With endless lists available on Amazon.com, Waterstones’ overspilling table displays and books from your uncle that supposedly gave him a new perspective and zen garden; it can be difficult to know where to look for your summer reads. Summer holidays are different for everyone, so here at Arts we’ve collated a selection of short stories, life changing novels, and damn good reads for you to peruse.

A True Story, Repeated Word for Word As I Heard It by Mark Twain

Charly Hurrell

I have a large stack of books by my bed that is my ‘to-do’ list of literature and between novels I allow myself a short story to cleanse the palate. Mark Twain is an author whose work I have been curious to delve into for some time. His poetry is probably some of my favourite and being an extremely commonly-quoted man, I was excited to test the waters with a short story by him.

‘A True Story, Repeated Word for Word As I Heard It’ is a 5 page story, read as you would hear it. I, personally, find stories written with an accent extremely frustrating. I have had to put Jack Kerouac down for days due to the accents found in On The Road, so Twain’s short 5 pages were a relief. It’s a conversation between “Aunt Rachel” and “Misto C—“, and his curiosity for her enticing happiness and hearty soul. Her description is of a ‘mighty frame and stature’ with ‘unabated’ strength, suggesting a reason for such strength which eludes Mister C. Mister C’s naivety is the protagonist throughout the post-American Civil War story. He asks why she has never had any trouble in her 60 years of life and Rachel delves into her past and tells us a story of how she was separated from her family through slavery and later reunited, however all 5 pages are dense with her accent.

I enjoyed the immediate sense of warmth and strength received from Rachel; the amount of concentration it takes to read her thick Southern accent gives a sense of reward once finished. I will read more of Mark Twain, but preferably more of his voice rather than Rachel’s, to feel as close to him as I did to her.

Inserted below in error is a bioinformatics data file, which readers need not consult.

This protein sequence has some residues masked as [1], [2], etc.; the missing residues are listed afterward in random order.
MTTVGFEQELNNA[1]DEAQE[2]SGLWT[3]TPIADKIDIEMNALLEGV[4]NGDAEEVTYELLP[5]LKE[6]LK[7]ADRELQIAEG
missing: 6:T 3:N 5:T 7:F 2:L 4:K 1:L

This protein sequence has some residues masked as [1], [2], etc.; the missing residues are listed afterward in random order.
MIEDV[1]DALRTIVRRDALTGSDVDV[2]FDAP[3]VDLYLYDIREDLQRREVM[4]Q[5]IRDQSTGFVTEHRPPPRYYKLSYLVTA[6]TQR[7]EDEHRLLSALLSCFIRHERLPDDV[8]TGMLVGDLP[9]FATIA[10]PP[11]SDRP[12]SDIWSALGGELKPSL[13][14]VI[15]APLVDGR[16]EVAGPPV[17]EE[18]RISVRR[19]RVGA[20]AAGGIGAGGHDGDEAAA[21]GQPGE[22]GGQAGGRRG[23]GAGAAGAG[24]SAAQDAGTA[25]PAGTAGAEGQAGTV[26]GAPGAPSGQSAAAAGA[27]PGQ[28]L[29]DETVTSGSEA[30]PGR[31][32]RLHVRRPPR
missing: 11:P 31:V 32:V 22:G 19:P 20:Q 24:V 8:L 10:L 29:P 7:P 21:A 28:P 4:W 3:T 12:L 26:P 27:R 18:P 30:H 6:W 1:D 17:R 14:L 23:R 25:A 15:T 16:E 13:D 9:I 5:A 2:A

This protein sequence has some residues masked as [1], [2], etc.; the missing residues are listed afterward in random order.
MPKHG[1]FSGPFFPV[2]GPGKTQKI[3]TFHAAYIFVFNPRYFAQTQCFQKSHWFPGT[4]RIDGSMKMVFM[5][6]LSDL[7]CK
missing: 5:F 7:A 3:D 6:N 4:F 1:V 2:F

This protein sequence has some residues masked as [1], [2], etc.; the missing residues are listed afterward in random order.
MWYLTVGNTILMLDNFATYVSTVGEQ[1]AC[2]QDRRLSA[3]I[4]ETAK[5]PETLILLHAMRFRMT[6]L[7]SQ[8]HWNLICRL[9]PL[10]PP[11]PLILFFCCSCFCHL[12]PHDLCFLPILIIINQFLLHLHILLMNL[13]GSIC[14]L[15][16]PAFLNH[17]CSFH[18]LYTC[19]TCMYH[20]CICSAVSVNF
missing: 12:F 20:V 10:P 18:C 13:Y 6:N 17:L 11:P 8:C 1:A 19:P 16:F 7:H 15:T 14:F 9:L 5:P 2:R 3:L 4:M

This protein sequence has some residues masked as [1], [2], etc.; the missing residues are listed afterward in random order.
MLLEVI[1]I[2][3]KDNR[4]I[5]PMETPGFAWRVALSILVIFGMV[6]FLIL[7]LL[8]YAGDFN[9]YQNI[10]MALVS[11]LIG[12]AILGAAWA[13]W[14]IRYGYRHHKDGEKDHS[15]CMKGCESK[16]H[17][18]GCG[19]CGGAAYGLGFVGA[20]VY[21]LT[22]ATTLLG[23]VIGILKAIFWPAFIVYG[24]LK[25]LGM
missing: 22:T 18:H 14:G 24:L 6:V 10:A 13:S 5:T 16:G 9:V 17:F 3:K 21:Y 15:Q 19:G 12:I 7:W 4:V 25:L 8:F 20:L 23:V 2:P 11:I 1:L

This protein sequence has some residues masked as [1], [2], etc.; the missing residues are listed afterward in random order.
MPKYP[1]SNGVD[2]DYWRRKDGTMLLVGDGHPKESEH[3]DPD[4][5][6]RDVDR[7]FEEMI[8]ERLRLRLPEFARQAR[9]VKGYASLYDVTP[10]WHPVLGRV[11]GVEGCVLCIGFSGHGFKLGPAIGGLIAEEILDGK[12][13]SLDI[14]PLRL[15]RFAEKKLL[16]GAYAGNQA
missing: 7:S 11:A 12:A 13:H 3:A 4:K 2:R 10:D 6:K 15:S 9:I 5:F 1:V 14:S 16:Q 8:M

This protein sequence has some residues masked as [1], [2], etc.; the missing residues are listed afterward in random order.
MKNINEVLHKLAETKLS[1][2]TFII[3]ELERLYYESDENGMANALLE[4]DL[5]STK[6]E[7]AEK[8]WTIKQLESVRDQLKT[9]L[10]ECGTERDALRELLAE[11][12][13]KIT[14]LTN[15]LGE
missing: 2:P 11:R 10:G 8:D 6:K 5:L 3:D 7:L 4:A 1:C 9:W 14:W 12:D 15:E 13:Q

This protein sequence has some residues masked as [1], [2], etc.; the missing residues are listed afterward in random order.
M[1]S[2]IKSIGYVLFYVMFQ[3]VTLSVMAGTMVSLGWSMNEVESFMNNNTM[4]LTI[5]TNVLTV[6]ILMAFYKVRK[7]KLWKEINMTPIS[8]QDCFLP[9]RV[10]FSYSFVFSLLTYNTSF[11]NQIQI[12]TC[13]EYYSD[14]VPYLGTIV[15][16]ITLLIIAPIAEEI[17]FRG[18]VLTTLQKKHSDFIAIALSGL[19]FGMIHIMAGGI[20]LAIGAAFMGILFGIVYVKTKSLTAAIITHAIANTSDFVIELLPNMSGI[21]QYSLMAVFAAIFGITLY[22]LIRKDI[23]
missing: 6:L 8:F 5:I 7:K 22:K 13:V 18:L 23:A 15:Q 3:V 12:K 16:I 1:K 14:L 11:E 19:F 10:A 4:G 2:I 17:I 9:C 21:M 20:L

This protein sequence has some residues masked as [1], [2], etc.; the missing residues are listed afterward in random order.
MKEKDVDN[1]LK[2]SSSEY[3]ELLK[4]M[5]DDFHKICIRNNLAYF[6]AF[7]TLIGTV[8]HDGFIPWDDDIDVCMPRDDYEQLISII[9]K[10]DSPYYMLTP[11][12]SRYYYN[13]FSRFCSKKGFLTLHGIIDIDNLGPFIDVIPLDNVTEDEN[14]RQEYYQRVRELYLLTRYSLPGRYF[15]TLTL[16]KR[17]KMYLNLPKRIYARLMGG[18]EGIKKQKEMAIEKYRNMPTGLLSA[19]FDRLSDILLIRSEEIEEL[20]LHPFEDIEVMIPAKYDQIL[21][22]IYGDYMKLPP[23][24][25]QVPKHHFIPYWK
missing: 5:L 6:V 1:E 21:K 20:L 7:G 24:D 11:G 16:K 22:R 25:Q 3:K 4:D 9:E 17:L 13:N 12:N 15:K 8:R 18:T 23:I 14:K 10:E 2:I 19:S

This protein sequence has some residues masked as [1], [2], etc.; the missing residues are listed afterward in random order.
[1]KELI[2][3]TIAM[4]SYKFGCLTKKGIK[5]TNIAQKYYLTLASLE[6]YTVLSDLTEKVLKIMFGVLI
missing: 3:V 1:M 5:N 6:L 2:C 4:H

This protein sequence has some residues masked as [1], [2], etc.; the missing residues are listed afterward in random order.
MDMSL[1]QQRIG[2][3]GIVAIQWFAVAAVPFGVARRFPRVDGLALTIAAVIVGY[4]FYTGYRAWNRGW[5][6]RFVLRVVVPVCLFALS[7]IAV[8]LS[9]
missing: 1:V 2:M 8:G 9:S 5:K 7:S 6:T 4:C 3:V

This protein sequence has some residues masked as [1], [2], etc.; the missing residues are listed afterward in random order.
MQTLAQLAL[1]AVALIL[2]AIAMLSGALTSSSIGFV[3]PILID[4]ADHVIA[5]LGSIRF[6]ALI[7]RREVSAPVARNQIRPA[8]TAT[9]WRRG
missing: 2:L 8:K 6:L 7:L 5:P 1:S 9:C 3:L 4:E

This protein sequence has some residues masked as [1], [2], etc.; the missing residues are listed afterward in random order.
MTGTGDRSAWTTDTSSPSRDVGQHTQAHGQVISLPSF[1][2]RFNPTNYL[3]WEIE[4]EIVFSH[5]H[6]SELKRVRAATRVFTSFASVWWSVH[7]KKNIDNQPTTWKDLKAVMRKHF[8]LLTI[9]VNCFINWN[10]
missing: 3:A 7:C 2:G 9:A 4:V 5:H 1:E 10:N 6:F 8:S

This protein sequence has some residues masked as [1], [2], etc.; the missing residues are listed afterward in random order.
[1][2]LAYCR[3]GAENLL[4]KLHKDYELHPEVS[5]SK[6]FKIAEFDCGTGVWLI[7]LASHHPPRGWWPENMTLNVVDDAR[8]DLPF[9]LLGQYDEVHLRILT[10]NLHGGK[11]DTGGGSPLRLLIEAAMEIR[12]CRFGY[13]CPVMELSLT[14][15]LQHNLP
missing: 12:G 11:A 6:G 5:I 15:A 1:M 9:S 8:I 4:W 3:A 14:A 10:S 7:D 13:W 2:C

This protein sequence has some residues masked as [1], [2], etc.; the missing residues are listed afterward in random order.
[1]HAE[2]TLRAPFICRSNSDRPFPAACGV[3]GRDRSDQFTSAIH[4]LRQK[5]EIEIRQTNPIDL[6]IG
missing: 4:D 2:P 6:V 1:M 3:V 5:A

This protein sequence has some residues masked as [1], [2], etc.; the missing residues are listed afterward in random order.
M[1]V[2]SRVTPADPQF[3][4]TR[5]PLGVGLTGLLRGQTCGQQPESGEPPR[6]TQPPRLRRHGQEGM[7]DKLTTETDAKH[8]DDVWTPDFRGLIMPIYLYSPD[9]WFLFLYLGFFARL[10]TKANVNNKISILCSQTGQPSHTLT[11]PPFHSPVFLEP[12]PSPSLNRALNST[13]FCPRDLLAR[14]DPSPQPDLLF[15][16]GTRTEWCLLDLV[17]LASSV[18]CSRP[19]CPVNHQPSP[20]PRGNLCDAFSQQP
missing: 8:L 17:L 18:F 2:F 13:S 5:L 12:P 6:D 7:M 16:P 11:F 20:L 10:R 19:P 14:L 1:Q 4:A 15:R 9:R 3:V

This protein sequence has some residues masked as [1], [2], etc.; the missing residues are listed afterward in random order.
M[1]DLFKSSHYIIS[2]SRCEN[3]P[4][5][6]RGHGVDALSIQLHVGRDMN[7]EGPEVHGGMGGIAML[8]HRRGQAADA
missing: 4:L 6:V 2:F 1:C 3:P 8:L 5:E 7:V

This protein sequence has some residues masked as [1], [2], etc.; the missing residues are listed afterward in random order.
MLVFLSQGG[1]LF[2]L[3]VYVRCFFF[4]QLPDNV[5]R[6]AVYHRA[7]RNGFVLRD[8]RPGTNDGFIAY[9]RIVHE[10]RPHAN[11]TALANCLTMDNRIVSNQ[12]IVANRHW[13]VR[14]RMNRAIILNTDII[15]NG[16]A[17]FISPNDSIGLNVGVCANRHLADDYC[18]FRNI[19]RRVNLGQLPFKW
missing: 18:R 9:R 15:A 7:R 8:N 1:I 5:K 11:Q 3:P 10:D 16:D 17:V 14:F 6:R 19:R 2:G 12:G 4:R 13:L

The Dry by Jane Harper

Ellie Nodder

Jane Harper’s The Dry is definitely my favourite book of the summer, and (I’m just going to go ahead and say it) one of the best crime novels I’ve ever read. Harper begins by introducing us to the parched, Australian town of Kiewarra, a small farming community that’s left devastated by the murder of Luke Hadler and his family. The town-wide conclusion is that Luke Hadler himself was responsible for the murder of himself, his wife and eldest child, whilst sparing the life of the toddler crying in the cot.

History soon bears its ugly head through what happened to the missing teenager Ellie Deacon over twenty years ago. We don’t know – but does Falk? Someone certainly knows something, as Falk is first summoned to the dreary town with a note that reads: “You lied. Luke lied. Be at the funeral.” But what Federal Agent, Luke’s best friend Aaron Falk and the local detective, want to know is – why?

If ever there was a novel that grips you from the get go, it has to be this one. The plot is flawless and carried out meticulously; the variable twists and turns along the way are somehow both surprising and inevitable. You find yourself caught repeatedly on the acute observations of both Falk and his new partner in crime, Raco, and you will finish the book with a desire to fight a life of crime (if only for a few hours after). It’s hard to believe that this is Harper’s debut novel, her storytelling being so compelling already. The fact that it won The Sunday Times Crime Book of the Year 2017 speaks for itself.

 

Dirk Gently’s Holistic Detective Agency by Douglas Adams

David Anderson